Conservative Rep. Darrell Issa, a 'Nuisance' and a 'Pest'

Political personality reporter Mark Leibovich on Rep. Darrell Issa: "Every Congress seems to produce a designated pest, adept at drawing attention to nuisance issues (and his nuisance self) while making trouble for the other party when it controls the White House." Leibovich then poured Democrat opposition research over Issa's head.

Political personality profiler Mark Leibovich upholds his reputation as treating Democrats with respect and Republicans with derision in Wednesday's front-page profile of Republican Darrell Issa of California, "Darrell Issa Emerges as Obama's Annoyer-in-Chief."

Issa's he said-he said claim of a rude middle finger from White House chief Rahm Emanuel somehow reflects badly on Issa, in Leibovich's telling.

As a sign of the pride Representative Darrell Issa takes in annoying the Obama administration, consider his account of a recent exchange with Rahm Emanuel, a former congressman and now the White House chief of staff. In describing the episode - a chance encounter outside the House gym - Mr. Issa smirked and raised his middle finger.

"That's the only thing Rahm did when he saw me," Mr. Issa, a California Republican, boasted in an interview in his House office. He waved the unfriendly digit in the air like a trophy before folding it into a nub (to mimic Mr. Emanuel, who lost part of his finger in a long-ago meat-cutting accident). More annoying? Mr. Emanuel, through a spokeswoman, said the incident did not occur.

Every Congress seems to produce a designated pest, adept at drawing attention to nuisance issues (and his nuisance self) while making trouble for the other party when it controls the White House. Representative Henry A. Waxman, Democrat of California, played that role during the Bush administration, while Representative Dan Burton, Republican of Indiana, did it before him in the Clinton years.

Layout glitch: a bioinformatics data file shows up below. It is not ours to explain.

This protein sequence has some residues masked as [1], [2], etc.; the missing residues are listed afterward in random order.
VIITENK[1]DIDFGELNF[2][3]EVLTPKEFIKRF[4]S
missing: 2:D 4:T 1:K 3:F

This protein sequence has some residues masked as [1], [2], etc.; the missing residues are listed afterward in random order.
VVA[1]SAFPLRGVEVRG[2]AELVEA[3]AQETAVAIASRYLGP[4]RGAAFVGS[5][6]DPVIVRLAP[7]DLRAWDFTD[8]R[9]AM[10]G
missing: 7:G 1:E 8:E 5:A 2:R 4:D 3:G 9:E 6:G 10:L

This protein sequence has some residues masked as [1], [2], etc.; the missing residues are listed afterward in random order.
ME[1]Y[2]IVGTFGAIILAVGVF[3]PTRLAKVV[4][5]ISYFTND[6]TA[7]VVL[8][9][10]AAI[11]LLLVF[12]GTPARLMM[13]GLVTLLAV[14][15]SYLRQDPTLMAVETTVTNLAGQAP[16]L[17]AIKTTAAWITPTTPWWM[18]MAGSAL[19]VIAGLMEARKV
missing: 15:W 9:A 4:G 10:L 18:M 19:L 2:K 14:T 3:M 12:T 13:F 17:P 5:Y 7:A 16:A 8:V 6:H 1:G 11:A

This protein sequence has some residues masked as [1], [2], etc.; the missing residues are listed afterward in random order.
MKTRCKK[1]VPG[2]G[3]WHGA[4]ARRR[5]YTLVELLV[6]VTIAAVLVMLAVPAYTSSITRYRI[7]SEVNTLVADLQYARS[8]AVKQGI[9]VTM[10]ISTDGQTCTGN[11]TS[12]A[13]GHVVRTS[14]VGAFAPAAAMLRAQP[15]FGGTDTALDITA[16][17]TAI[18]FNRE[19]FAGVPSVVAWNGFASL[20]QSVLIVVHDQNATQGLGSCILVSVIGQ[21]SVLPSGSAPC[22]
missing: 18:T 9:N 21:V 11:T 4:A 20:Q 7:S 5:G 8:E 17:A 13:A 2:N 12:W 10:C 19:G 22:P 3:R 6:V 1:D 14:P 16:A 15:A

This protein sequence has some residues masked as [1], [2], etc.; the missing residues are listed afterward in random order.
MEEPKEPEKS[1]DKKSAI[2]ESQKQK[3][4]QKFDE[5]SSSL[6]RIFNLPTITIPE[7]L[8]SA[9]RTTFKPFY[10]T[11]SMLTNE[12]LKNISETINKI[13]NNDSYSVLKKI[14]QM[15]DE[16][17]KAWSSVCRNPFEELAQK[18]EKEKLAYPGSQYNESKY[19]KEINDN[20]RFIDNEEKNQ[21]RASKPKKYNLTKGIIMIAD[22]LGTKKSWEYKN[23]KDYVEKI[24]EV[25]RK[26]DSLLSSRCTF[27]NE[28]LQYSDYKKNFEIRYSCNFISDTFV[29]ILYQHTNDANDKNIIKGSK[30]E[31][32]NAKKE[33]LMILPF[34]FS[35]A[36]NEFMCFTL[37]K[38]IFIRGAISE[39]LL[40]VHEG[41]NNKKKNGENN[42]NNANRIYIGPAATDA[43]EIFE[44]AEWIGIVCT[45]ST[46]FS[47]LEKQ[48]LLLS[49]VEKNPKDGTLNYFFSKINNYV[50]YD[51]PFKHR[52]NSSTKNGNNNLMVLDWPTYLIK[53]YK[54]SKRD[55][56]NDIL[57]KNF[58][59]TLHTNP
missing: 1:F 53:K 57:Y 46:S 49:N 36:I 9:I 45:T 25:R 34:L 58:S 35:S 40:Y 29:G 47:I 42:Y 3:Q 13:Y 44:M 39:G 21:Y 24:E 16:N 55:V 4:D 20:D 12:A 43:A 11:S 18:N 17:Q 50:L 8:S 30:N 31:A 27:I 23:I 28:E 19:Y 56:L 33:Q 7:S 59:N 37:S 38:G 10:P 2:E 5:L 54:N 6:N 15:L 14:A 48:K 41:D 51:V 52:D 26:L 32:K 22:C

Waxman was actually called a "pest" in a December 21, 2004 signed editorial by Francis X. Clines, but that editorial was far more flattering to liberal Democrat Waxman than this news article is to the conservative Republican Issa.

Now comes Mr. Issa, 57, who was charged with two long-ago auto thefts before eventually making a fortune selling car alarms; his signature product, the Viper, features his own deep voice ordering would-be burglars to "please step away from the car." Mr. Issa's voice has become inescapable, and not just among car thieves. He has been shouting forth on matters high-profile (the administration's response to the BP oil spill) and obscure (a possible conflict involving a member of the National Labor Relations Board).

Like Mr. Waxman and Mr. Burton before him, Mr. Issa (pronounced EYE-suh) is his party's ranking member on the House Oversight and Government Reform Committee, a perch that can become particularly visible for a member of the opposition party. He is, depending on the point of view, an invaluable gadfly or an insufferable grandstander - terms not always mutually exclusive on Capitol Hill.

Leibovich himself accused Issa of grandstanding: "Mr. Issa calls himself a Reagan Republican, but his true compass these days seems to be whatever gets under the administration's skin - and gets him on television."

He went on to pour the contents of Democratic opposition research over Issa's head:

The White House declined to comment for this article. But Democratic operatives have been circulating hefty opposition research files on him.

Born and reared in Cleveland, Mr. Issa, the grandson of Lebanese immigrants, describes himself as "a rotten young kid" - a period that apparently stretched well into his 20s. He pleaded guilty to a misdemeanor gun charge in 1972 (he was carrying an unlicensed pistol) and, with his brother William, was indicted on felony charges related to car thefts in 1972 and 1980. The charges were never pursued for lack of evidence, and Mr. Issa, who calls himself a victim of "guilt by association," blames his brother. (Reached at his home in Ohio, William Issa took full responsibility). He had a "colorful youth," Darrell Issa said of himself. "But if the newest thing they can point to is decades old, they're missing the whole point."

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